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Douglas SBD Dauntless (Dive Bomber)

Douglas SBD-2P, Dauntless (Dive Bomber)

Slow But Deadly
Number Built:
Douglas Aircraft
Dive Bomber
Hangar 37

Did you know the Douglas Dauntless SBD-5 currently on display in Hangar 37 is on loan from the National Naval Aviation Museum (NNAM)? It was pulled from Lake Michigan on December 4, 1995, after decades of sitting in a cold, watery grave. Nearly 14 years later, on June 19, 2009, another very special Dauntless, an SBD-2P, was also recovered from Lake Michigan and later designated to Pearl Harbor Aviation Museum.

Of the 5,936 storied Scout/Dive Bombers built between 1940 and 1944, only a fraction survived the intervening 81 years.
Even fewer were preserved in a “time machine-like” condition.The prized addition of a Douglas Dauntless SBD-2P to Pearl Harbor Aviation Museum’s collection would have been far less ikely were it not for a carburetor icing incident over Southern Lake Michigan on February 18, 1944. Our SBD-2P stood nosedown for nearly 65 years in the cold depths of Lake Michigan. The recovery effort at Lake Michigan was funded by former McDonald’s Chairman Fred Turner, as part of a tribute to his friend RADM James “Jig Dog” Ramage. Because it was going to take a fair bit of time to restore Pearl Harbor Aviation Museum’s SBD-2P Bureau Number 2173, NNAM loaned us its SBD-5 Bureau Number 36711, which is currently on display in our Battle of Midway exhibit. The Museum’s SBD-2P, a Pacific WWII veteran, was sent to our friends at the Air Zoo Aerospace & Science Museum in Kalamazoo, Michigan, where they have been working to restore the aircraft to its former glory.

The design of the SBD evolved through six iterations during the war, adding self-sealing fuel tanks, armor, and increasing
the number of machine guns. Along with the design changes, sub-categories designate the versatile aircraft’s warfare
applications. For instance, the P in our SBD-2P designation indicates the original configuration the Navy ordered from the Douglas Aircraft plant for this aircraft to support photo-reconnaissance. Of the 87 SBD-2s built, only 14 were configured for photoreconnaissance. The largest number of Dauntless dive bombers manufactured was the SBD-5. Numbering 2,965 units, the SBD-5 had a 1,200 hp engine and increased ammunition capacity.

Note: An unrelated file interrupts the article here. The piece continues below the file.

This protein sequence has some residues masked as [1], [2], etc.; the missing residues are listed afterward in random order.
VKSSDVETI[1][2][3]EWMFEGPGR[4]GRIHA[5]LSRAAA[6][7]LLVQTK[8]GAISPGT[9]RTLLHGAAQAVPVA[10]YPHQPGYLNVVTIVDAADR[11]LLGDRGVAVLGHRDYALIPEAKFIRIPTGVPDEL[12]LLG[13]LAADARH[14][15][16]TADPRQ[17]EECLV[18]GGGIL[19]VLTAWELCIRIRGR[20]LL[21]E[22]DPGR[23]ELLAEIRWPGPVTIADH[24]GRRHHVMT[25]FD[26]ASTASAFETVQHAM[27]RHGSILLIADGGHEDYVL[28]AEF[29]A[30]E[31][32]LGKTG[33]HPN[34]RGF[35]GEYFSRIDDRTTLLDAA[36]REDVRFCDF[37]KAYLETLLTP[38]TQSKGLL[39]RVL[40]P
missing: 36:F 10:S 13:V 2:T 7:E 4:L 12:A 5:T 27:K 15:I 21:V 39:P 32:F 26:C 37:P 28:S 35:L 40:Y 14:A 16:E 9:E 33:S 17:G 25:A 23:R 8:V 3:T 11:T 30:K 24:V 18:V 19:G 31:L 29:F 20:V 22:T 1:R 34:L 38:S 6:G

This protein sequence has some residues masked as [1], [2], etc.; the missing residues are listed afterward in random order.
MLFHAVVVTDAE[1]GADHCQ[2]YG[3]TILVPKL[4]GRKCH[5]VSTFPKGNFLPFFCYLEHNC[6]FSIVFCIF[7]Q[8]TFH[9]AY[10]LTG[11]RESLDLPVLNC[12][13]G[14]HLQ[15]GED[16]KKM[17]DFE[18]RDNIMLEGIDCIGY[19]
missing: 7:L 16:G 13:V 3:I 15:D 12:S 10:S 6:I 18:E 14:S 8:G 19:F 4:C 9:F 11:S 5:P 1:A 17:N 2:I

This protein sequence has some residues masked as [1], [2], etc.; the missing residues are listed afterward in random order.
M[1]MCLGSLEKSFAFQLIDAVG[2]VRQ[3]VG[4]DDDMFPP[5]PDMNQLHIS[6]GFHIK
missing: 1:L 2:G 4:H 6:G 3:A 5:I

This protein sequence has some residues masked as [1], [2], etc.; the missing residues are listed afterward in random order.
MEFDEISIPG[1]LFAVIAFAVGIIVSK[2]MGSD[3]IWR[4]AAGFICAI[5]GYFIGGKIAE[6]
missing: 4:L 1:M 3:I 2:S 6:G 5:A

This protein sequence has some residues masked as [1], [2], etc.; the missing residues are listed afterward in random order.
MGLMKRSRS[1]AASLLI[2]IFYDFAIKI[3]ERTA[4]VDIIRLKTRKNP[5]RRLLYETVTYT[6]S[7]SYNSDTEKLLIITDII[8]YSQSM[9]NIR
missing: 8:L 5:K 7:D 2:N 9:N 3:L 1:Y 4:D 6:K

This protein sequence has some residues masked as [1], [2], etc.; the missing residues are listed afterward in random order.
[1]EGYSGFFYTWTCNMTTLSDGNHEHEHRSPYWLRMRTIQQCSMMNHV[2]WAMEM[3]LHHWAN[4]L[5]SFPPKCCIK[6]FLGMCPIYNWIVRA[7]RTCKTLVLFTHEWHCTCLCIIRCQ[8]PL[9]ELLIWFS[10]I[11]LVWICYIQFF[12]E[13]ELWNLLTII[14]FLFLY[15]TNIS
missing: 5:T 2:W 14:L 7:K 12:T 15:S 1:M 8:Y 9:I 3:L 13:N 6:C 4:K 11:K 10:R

All records of Navy aircraft are ordered and individually identified by assigned Bureau Numbers. The records of our Douglas Dauntless SBD-2P, Bureau Number 2173, trace the aircraft from delivery to the Navy in early 1941 as a photoreconnaissance aircraft, to its assignment to Scouting Squadron (VS)6 on the aircraft carrier USS Enterprise.

The aircraft was subsequently assigned to a Battle Force pool at San Diego in August 1941. It was still in California on December 7, 1941, and assigned to a Battle Force pool at Pearl Harbor one month later. At this point, our SBD-2P Bureau Number 2173 (BN2173) appears to have been confused with the recordkeeping for SBD-3 Bureau Number 2179 (BN2179).

The SBD-3 crashed in an incident while assigned to the USS Hornet. Handwritten notations on the aircraft’s history cards recorded 2173 instead of 2179. This created a conundrum for aviation historians.

Researching other official Navy records, historians and researchers identified the Bureau Number error and proceeded to unravel the fascinating history of our SBD-2P. The search for our SBD’s history reads like any great detective investigation. Dates, momentous historical events, heroic exploits, and the stories of the brave crews of BN2173 emerge as an engaging narrative tracing the aircraft from San Diego to Pearl Harbor, to loading it as cargo on the USS Yorktown, to its front-line VS-5 squadron assignment during the Battle of the Coral Sea, to its training support at three mainland Naval Air Stations, to its service as part of the Lake Michigan Carrier Qualification Training Unit, and finally its crash during training exercises for landing practice on carriers-underway.

The pilot, Lt. John Lendo, survived this final incident, and although it spent more than half a century under the cold waters of Lake Michigan, it was not to be the final resting place for BN2173.

As the team in Kalamazoo nears the final stages of restoration, we are preparing to welcome our SBD-2P home to Pearl Harbor. Thanks to donor support, funds were raised in 2020 to execute step one of the exchange – shipment of the SBD-2P from Kalamazoo to Hawaii.

With support from the Collings Foundation, our currently displayed SBD-5 will be shipped to Massachusetts, where it will be on display at the Collings Foundation Museum. Once our historic SBD-2P is on display in Hangar 37, it will provide authentic context to the challenge faced by naval aviation during the aftermath of the December 7, 1941 attack on Pearl Harbor.

Join us as we look forward to the arrival of this stunning example of a legendary Dauntless dive bomber and the telling of BN2173’s intriguing story.

Douglas Aircraft
Deployment Date
First flight on May 1st, 1940
41 feet, 6⅜ inches
33 feet, 1¼ inches
13 feet, 7 inches
6,404 lbs
Max. Speed
255 MPH
Service Ceiling
25,530 feet
1930 miles